KCAD students jumped at the opportunity to do just that. Over 40 Graphic Design and Illustration majors watched eagerly as Nieminen critiqued their portfolios in rapid-fire fashion, simulating the kind of immediate scrutiny they’ll be subjected to in the professional world.

“I approach it like this,” she said. “If someone were to send me this portfolio to apply for a job, what would be a deal-breaker or a deciding factor for me? Usually what pops out is something that’s either really good or really bad, whether it’s the type or the imagery or whatever it is.”

Student workStudents lay their best work out on the table

While critiquing the student portfolios, Nieminen stressed the importance of the whole package. Aesthetic qualities like typography are critical, she said, but “having beautiful visuals doesn’t get you far if the concept behind it is flimsy.” And vice versa. “If it has the kind of aesthetic that will make people stop and look at it, that’s how you can get the viewer interested in the concept.”

Strong graphic design, Nieminen said, is all about immediate, efficient communication.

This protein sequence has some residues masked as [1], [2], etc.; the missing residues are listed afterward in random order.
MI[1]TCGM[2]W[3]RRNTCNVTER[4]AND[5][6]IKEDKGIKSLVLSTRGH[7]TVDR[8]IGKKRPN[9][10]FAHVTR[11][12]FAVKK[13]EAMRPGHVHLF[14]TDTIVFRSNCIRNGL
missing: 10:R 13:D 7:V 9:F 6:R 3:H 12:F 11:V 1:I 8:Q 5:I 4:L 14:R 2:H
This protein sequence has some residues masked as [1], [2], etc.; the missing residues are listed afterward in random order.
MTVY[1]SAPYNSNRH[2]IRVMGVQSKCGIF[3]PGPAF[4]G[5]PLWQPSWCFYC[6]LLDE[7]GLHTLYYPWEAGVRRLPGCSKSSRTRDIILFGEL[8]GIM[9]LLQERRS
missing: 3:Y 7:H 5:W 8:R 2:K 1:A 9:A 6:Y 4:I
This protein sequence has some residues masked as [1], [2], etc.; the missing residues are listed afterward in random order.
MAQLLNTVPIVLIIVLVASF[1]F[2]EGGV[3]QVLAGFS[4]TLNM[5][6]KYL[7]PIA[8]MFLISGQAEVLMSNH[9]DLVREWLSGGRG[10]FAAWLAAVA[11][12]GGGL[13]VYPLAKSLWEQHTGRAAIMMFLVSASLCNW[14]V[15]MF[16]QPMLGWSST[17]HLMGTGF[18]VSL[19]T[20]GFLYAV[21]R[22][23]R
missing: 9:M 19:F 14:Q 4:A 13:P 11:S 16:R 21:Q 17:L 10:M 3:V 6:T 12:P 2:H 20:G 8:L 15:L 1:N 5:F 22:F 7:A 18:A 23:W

“It’s critical to send the right message or convey the right idea immediately. The viewer shouldn’t dig for the meaning. You have to be clear and leave no room for confusion.”

Lotta Nieminen critiquing student workNieminen worked quickly, identifying in a matter of seconds the strenghts and weaknesses of each piece

When it was Graphic Design student Amy Johnson’s turn, she showed Nieminen “Letters, Lost Then Found”, a book she’s developing that chronicles the letters exchanged between her grandfather and his youngest brother during World War II.

Nieminen didn’t know as she looked through the book that it had won a Best in Show Award at the 2014 regional ADDY awards and a Gold Medal at the district level. As it turned out, that outside perspective was a good thing. Nieminen pointed out a few areas where she felt the layout was holding Johnson’s concept back.